Corporate compliance programs are to a company’s business operations; you are required by law to comply with various regulations (read: not optional), and a compliance program lets a company navigate those duties with more efficiency and discipline. The larger your organization grows, the more regulations and compliance burdens you encounter.
Although corporate compliance can feel overwhelming at first, corporate compliance programs offer a sound foundation for business strategy and risk management. Hence, understanding and following the five typical steps to building a compliance program are so important.
What Is the Purpose of a Corporate Compliance Program?
Corporate compliance programs help a company meet its obligations to obey various laws, regulations, and other rules so that the company can stay in business. Without a compliance program, a company is at far greater risk of legal violations that might bring monetary penalties and other painful punishments from law enforcement.
More broadly, a corporate compliance program reinforces a company’s commitment to mitigating fraud and misconduct at a sophisticated level, aligning those efforts with the company’s strategic, operational, and financial goals.
Importance of a Corporate Compliance Program
A robust corporate compliance program demonstrates that your business is aware of the laws and regulations that apply to it and that the company takes reasonable measures to comply with those rules and laws.
When your business does commit misconduct or suffers some unfortunate incident (say, a cybersecurity breach), regulators will examine your compliance program to see whether the business was making a good-faith effort to avoid those events. If your compliance program is strong, prosecutors and regulators will give you a more favorable resolution. If it isn’t, they won’t. That can lead to painful financial costs, the possible loss of licenses to operate or to bid on government contracts, civil lawsuits, and other unpleasant circumstances.
Corporate compliance may also aid in the preservation of your brand’s reputation. Thanks to social media, word of a business breaching a code of conduct or misbehaving can spread quickly. Strong compliance programs can help to protect your company from such complaints and attacks.
What Is a Compliance Officer?
The compliance officer runs your compliance program. This individual reviews laws and standards and then develops plans to meet those requirements.
Traditionally, the compliance officer (or compliance manager) must retain independence from individuals within the organization, to assure objectivity and impartiality when investigating allegations of wrongdoing.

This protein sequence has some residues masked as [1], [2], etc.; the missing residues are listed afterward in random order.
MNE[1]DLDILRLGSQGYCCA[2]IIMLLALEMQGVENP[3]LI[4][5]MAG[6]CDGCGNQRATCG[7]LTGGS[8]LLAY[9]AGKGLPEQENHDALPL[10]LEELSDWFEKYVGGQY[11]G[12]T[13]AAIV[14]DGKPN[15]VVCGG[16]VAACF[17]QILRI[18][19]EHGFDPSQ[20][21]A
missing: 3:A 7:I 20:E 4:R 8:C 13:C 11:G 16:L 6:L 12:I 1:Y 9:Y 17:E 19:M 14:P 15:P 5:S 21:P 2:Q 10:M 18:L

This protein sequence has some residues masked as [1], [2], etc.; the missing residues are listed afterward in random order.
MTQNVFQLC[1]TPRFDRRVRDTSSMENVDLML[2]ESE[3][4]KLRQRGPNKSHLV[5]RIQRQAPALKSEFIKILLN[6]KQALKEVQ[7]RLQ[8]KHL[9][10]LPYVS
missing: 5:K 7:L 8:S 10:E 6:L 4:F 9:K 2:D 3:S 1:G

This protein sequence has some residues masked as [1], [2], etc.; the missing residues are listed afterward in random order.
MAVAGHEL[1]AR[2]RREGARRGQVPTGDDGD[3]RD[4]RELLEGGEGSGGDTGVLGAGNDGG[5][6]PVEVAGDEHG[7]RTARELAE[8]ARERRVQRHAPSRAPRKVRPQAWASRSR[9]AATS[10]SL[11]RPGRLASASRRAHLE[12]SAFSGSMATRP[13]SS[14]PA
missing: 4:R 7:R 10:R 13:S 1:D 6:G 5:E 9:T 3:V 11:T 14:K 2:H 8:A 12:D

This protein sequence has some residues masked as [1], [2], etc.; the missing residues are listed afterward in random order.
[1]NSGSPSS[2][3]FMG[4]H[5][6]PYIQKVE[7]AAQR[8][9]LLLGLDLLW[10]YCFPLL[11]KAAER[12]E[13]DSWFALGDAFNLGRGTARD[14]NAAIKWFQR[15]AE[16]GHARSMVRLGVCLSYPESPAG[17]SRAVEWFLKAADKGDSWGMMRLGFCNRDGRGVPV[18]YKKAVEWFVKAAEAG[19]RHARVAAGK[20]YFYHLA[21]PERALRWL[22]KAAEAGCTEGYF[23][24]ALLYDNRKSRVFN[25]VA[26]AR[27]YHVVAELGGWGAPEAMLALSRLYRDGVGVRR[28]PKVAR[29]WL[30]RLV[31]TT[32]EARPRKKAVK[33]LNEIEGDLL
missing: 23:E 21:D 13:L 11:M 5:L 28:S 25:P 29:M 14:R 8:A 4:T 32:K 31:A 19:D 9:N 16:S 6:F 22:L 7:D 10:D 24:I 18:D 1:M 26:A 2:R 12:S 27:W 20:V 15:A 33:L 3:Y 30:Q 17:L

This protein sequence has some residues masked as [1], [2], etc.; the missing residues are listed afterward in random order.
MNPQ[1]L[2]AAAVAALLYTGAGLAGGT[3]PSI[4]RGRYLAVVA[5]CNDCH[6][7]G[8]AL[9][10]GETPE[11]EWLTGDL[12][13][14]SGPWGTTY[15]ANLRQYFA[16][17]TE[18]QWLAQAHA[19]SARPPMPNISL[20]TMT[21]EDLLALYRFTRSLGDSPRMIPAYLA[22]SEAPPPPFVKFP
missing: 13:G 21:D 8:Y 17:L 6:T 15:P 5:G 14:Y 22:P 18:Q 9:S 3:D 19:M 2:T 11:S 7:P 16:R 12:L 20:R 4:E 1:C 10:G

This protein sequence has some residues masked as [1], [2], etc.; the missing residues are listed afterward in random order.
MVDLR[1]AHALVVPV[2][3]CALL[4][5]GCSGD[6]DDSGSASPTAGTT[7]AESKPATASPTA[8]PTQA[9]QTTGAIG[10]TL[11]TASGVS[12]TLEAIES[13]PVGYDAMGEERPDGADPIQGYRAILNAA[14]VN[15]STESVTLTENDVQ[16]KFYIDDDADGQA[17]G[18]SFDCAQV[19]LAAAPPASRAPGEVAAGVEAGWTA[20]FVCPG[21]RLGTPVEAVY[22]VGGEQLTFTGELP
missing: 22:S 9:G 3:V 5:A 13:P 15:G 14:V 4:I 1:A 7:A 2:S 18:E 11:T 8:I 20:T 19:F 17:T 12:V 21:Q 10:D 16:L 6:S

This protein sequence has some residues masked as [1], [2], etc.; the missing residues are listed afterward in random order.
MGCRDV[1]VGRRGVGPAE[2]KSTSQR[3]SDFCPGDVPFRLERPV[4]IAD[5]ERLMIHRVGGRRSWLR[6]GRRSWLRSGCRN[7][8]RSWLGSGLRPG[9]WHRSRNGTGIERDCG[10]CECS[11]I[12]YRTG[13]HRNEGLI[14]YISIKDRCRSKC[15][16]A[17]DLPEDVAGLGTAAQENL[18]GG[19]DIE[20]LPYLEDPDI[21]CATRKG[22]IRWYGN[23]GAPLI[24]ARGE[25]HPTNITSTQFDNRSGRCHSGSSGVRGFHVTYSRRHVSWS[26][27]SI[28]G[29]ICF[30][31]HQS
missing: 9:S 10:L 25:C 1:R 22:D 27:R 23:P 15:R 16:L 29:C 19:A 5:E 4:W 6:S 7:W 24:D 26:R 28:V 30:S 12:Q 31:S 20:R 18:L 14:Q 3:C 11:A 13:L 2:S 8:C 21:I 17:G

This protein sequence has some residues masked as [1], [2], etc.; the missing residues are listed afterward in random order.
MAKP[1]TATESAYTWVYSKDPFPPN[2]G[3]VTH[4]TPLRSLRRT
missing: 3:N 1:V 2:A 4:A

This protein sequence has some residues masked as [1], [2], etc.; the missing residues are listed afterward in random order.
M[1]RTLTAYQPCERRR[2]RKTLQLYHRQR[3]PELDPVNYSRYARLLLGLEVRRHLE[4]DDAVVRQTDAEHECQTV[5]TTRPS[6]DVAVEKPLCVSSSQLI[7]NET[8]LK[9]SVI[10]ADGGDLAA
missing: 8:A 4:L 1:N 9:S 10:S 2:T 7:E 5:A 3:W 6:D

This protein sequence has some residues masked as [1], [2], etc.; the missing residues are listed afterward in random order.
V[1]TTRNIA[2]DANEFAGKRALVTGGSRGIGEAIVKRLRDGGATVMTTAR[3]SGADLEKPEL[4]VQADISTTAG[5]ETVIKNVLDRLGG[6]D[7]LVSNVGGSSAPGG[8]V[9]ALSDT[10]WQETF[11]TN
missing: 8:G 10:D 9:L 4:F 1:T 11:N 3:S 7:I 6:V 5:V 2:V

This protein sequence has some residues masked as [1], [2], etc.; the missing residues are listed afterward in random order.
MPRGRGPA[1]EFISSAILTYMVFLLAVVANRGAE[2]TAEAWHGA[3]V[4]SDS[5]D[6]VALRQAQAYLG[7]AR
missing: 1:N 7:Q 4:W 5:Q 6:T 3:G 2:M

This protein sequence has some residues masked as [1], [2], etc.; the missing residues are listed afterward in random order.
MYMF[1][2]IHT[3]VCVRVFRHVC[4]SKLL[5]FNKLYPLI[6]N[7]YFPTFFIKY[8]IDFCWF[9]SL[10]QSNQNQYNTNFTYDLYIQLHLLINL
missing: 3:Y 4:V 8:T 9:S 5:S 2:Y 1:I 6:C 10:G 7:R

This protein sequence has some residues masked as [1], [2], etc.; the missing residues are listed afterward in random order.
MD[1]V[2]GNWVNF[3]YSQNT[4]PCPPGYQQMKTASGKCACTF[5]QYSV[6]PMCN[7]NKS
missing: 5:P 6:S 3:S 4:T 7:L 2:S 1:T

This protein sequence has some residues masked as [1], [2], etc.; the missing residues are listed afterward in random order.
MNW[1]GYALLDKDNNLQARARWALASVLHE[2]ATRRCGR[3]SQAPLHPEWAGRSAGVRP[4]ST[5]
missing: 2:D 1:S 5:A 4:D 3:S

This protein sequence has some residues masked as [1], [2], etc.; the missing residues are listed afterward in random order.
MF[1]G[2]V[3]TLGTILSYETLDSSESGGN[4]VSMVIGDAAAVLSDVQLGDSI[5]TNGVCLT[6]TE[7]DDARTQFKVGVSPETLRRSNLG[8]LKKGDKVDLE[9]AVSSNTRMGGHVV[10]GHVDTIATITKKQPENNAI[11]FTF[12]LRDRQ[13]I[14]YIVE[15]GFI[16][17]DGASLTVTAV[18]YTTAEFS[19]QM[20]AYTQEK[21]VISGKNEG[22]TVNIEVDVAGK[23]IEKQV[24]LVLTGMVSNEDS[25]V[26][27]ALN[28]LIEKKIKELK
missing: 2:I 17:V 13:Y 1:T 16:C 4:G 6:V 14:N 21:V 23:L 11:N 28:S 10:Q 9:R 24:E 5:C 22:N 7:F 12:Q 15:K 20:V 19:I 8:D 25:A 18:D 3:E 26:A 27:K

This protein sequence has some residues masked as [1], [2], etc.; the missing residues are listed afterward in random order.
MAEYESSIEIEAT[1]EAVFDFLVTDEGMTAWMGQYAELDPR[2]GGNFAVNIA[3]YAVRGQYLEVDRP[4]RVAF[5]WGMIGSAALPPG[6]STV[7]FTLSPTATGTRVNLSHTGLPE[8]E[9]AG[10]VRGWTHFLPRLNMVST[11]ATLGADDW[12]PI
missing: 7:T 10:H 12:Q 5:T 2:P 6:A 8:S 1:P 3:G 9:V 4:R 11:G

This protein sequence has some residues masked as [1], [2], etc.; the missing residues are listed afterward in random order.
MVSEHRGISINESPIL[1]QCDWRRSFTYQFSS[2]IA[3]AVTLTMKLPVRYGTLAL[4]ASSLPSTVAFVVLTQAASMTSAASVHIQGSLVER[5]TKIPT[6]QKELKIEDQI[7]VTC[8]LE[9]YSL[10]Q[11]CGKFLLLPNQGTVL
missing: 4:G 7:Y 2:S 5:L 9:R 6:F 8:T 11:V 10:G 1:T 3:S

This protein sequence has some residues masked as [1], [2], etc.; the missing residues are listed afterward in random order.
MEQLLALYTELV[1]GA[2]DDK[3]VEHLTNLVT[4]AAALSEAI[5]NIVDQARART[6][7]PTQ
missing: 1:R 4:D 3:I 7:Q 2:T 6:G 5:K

The independence requirement means that your organization should carefully determine whether to have a chief compliance officer report to the board of directors, the CEO, the general counsel, or some other senior executive.
Steps for Developing a Corporate Compliance Program
Compliance programs are not one-size-fits-all. Some basic principles and practices do exist, but you’ll need to tailor your plan to your company’s unique needs.
Here are some steps that can help you streamline this process:
Step 1: Win the Support of Executive Leadership
Effective compliance requires the support of senior management. If the board and the C-suite don’t much care about compliance programs, at best you’ll have a “paper program” that looks good but accomplishes little. At worst, you’ll have no program at all.
Leadership sets the overall tone for compliance. The more the C-suite talks about the importance of compliance – and the more it supports the program with budget, staffing, resources, and other efforts – the more the rest of the enterprise will see that, and follow suit.
Step 2: Assess Risk Accurately and Appropriately
Organizations must address internal and external risks that could compromise their compliance stance. Assessing your organization’s risks means incorporating not only legal risks for noncompliance but also your vendor and transaction risks.
For example, a luxury resort may include YouTube videos as a marketing strategy. While this seems innocuous, if those videos use guest images without the individual’s permission, especially if the guests are children, that could violate numerous regulatory requirements and bring enforcement actions against the resort.